Divine Magnanimity

When the Israelites saw the Egyptian army approaching them at the Red Sea, they became angry at God. Their rekindled faith in him, inspired by their newfound freedom, was crushed by the prospect of impending doom.

God did not ridicule the Israelites for their disbelief.

He did not punish them for their insolence. He did not respond to their anger and cynicism with pique and petulance. He did not deem the Israelites unworthy of rescue because they exhibited imperfect faith in the face of danger.

Instead, God followed through with his plan to return the Israelites to their ancestral homeland. He parted the Red Sea and dried a path on the seabed that was broad enough to evacuate millions of people and their animals.

Why? Because God had obligated himself to come to their aid, and his commitment was not conditioned on their correct response to adversity.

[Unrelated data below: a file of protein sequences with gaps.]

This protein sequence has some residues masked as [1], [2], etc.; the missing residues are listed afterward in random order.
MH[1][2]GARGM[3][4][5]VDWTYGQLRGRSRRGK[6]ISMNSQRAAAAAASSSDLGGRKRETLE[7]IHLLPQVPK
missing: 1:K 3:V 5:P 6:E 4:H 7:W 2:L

The same is true for us.

No matter how long we have been walking in harmony with God, distress can turn our affection for him into anger and incite cynicism about his existence, goodness, and relevance.

Fortunately for us, God’s promise of aid is not conditioned on our correct response to suffering. He remains fully committed to helping us despite our mistrust. We simply need to access his aid.

To do that, we must realign our view of God with his self-revelation, as disclosed in nature and the Bible, confess our distrust, accept his forgiveness, and resume our effort to walk in harmony with him.